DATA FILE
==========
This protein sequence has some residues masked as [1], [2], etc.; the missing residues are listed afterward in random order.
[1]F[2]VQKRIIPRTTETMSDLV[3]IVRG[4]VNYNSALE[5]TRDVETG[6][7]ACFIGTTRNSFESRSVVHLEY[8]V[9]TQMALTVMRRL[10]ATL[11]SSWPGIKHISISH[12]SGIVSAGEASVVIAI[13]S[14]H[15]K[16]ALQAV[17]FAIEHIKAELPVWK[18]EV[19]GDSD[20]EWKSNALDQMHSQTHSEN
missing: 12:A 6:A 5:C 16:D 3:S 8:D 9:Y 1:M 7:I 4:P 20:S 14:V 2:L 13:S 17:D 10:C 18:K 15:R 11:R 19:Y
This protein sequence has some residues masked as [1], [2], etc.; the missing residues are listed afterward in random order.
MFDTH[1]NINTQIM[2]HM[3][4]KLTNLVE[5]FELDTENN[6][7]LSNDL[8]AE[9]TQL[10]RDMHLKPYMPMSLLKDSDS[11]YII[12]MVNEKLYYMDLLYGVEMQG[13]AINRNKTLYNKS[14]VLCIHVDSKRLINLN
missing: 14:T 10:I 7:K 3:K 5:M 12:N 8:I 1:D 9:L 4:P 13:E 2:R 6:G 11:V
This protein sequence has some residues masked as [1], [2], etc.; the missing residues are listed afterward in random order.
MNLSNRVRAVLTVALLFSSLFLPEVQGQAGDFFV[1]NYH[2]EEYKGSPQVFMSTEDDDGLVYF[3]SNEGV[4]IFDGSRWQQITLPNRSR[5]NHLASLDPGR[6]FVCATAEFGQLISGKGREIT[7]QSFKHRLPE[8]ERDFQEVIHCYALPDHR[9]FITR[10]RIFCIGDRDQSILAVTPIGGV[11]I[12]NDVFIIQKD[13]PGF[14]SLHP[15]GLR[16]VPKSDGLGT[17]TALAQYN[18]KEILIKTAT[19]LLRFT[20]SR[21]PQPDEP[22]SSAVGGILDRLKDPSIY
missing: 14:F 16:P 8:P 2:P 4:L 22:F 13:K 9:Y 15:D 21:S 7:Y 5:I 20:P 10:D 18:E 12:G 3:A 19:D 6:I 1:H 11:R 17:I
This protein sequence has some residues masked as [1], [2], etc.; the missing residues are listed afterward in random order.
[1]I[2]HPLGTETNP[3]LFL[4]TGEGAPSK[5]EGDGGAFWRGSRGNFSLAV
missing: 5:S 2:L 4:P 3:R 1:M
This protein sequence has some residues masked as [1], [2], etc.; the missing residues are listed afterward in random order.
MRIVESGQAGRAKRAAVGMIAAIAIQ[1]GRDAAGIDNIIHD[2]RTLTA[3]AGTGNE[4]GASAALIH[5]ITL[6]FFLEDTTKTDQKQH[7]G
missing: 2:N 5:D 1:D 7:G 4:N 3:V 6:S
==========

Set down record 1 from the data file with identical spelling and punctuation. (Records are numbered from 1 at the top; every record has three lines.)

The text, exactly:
This protein sequence has some residues masked as [1], [2], etc.; the missing residues are listed afterward in random order.
[1]F[2]VQKRIIPRTTETMSDLV[3]IVRG[4]VNYNSALE[5]TRDVETG[6][7]ACFIGTTRNSFESRSVVHLEY[8]V[9]TQMALTVMRRL[10]ATL[11]SSWPGIKHISISH[12]SGIVSAGEASVVIAI[13]S[14]H[15]K[16]ALQAV[17]FAIEHIKAELPVWK[18]EV[19]GDSD[20]EWKSNALDQMHSQTHSEN
missing: 12:A 6:A 5:C 16:D 3:S 8:D 9:Y 1:M 7:I 4:P 20:S 14:V 2:L 13:S 17:D 10:C 18:K 15:R 11:R 19:Y